Portfolio Transition Management in 2018
The 2018 global financial landscape has featured sweeping tax reform, rising interest rates, regulatory upheaval, and escalating trade wars. The result of this economic maelstrom has been a deluge of investment uncertainty, which wouldn’t be so bad if it weren’t paired with spontaneous spin cycles of neck-twisting volatility. Veteran portfolio managers, investment consultants, pension fund agents and plan sponsors view this capricious scenario as so much business as usual. After all, Investment Axiom 101 decrees that one man’s crisis is another man’s opportunity. However, there is one indisputable fact that can’t be labeled alternative; it’s only April.
Investment opportunities evolve dynamically, requiring the rebalancing of portfolios over time. The challenges faced by a portfolio transition management team today hasn’t changed much from a decade ago; reach a target portfolio in a smooth and speedy manner while minimizing transactions costs and market impact. You know what has changed? The available tools to manage risk.
In 2018, not only does a transition management team have to consider events across an ever-widening range of asset classes, geographical markets and fund structures, but they must now utilize risk management tools such as complex derivatives and ETFs. General George Patton once said, “A good plan executed right now is far better than a perfect plan executed next week.” In a global investment environment where a single tweet from a mid-level government official or a cable news talking head can trigger an algorithmic temper tantrum and put entire portfolios at risk, efficient and cost-effective portfolio transitions require three key ingredients;
- Sound judgement and extensive experience to plan and execute each transition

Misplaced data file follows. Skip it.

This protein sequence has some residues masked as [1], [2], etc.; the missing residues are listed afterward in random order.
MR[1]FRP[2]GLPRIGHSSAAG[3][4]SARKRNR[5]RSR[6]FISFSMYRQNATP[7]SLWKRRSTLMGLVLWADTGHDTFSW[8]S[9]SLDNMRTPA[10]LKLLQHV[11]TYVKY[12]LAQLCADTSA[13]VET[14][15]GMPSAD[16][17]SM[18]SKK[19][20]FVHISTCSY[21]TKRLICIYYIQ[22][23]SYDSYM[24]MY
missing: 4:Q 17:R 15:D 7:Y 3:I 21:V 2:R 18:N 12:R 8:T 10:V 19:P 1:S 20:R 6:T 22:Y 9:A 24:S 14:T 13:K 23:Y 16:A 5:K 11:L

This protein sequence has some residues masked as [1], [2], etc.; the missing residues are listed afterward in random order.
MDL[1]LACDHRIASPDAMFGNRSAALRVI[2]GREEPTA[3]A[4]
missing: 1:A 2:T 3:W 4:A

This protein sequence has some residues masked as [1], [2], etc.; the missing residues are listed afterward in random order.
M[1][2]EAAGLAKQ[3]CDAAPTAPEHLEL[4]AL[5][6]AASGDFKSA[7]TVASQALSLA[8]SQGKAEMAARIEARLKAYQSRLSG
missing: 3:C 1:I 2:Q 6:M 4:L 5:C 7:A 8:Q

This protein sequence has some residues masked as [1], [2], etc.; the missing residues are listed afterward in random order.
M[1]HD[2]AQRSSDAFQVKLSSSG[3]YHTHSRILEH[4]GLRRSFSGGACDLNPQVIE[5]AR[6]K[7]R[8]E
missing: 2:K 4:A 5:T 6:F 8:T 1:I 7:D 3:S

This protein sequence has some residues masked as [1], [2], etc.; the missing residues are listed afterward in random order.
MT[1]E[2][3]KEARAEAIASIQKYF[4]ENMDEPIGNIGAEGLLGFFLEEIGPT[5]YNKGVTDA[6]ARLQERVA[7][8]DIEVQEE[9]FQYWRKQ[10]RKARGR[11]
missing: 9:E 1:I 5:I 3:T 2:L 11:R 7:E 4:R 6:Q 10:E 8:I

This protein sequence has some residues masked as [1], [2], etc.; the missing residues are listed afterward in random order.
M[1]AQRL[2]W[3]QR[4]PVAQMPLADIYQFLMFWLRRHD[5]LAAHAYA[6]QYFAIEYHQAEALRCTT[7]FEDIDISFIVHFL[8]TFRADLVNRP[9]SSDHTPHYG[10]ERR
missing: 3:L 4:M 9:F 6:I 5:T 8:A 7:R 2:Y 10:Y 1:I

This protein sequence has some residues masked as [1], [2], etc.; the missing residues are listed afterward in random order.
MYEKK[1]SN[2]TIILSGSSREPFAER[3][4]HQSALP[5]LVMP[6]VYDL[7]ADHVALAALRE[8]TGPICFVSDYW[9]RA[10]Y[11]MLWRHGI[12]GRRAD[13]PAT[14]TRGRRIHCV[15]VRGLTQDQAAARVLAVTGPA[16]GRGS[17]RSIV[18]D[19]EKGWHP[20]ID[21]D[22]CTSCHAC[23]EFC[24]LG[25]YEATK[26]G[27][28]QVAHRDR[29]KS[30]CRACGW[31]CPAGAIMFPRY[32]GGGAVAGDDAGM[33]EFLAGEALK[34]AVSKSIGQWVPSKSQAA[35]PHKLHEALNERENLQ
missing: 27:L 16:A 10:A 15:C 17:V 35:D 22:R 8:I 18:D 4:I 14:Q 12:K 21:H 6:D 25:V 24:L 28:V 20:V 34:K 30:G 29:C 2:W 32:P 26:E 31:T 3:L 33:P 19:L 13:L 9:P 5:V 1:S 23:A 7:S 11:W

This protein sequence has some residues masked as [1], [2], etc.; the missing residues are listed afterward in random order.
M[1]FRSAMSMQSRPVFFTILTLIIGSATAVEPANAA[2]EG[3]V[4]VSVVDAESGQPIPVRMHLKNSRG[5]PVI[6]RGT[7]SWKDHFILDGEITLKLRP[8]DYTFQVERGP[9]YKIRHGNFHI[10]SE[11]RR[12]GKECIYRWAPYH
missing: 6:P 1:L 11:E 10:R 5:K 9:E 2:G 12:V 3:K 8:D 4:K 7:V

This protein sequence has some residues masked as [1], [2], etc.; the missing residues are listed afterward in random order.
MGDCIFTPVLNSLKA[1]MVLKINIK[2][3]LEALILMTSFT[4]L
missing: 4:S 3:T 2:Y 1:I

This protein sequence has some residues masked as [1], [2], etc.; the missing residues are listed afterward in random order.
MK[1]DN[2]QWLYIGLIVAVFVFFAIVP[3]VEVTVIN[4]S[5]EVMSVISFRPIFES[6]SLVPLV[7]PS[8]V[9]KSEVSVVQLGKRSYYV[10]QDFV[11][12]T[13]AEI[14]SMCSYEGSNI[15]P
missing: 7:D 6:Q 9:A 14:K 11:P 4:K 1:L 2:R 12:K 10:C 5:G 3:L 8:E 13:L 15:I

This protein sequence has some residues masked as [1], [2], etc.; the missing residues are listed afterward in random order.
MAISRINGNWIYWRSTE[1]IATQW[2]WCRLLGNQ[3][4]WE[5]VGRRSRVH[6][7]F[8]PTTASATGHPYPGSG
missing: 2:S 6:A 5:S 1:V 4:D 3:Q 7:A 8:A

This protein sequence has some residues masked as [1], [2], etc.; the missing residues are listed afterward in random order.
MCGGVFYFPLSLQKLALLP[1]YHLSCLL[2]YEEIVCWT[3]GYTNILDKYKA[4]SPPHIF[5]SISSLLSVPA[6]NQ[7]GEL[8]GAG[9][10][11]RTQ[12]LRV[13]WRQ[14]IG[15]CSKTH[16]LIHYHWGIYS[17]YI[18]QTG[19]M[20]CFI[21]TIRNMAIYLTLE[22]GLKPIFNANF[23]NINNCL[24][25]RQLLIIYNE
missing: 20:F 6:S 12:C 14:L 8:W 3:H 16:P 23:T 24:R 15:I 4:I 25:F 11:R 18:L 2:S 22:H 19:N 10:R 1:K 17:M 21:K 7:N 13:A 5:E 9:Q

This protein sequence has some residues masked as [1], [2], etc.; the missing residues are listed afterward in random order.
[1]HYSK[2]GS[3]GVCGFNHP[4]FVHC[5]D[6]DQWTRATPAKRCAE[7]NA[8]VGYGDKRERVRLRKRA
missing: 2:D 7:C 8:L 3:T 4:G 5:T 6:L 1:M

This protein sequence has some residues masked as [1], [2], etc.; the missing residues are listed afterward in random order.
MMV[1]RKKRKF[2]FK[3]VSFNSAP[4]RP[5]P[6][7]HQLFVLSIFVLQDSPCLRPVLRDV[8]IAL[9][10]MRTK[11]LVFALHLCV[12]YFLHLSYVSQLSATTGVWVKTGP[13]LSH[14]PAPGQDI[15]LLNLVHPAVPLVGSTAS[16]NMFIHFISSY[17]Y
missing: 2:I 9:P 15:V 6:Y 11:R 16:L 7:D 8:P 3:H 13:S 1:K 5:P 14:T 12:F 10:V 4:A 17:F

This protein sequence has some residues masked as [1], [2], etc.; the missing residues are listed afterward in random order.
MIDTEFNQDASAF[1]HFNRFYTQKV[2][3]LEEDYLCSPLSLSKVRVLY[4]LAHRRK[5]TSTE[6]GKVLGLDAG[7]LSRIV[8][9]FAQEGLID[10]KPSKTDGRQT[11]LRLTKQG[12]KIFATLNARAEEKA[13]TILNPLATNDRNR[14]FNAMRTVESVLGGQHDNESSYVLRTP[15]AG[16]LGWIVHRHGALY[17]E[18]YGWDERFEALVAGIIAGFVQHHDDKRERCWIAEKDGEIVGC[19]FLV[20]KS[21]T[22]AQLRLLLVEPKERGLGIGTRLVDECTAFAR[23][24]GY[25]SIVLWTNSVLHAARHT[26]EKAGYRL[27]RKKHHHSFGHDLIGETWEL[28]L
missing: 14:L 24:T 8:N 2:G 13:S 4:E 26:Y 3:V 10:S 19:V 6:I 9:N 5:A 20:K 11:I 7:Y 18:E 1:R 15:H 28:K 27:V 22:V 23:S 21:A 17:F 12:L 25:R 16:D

- Proven portfolio-optimization techniques to reduce opportunity costs relative to the desired portfolio
- Access to multiple sources of liquidity to minimize costs and enhance performance
Passive vs. Active Management
Throughout 2017, the shift to passive equity investment, particularly among public defined benefit plans, led to a spike in the use of transition management service, with as much as 60% of activity attributable to the strategy shift. Many transition management consultants expect this trend to continue in 2018.
Zlatko Martinic, Managing Director and Head of Transition Management at Penserra, takes a magnifying glass to this trend, noting that the move to passive management generally focused on strategies involving large-cap equities and developed markets. “That’s not necessarily in the emerging markets space, where there are transferability issues, especially among commingled funds,” says Martinic. “But otherwise, there definitely is a shift going on. Still, when it comes to the sum of the observations, folks still like to make active plays in small caps and emerging markets equities. But large caps and EAFE are what’s moving to passive.”
Geopolitical tensions seemingly surface with every news cycle, raising the spectrum of heightened currency risk in 2018 and beyond. Transition managers have long used futures to manage market volatility and hedge against adverse currency movements. For instance, a transition from the Eurostoxx 50 index to the S&P 500 index will be at risk from the dollar rallying relative to the euro during the transition period. To hedge himself, a transition manager will take a position in FX forward contracts or a long-dated FX spot to avoid a situation where there are insufficient funds to settle the S&P 500 purchase.
A potential weakness faced by transition management teams is a mismatch between the portfolio and the index used to match it, whether that is the legacy or the target exposure. According to Steve Webster, senior advisor at Allenbridge, “The effectiveness of hedging using equity futures is limited by a number of both practical and exposure constraints. From an exposure perspective, hedging using equity index futures will mostly be limited to the more common index benchmarks, so the less the transition is correlated to available benchmark indices, the less effective a derivative hedge might be.”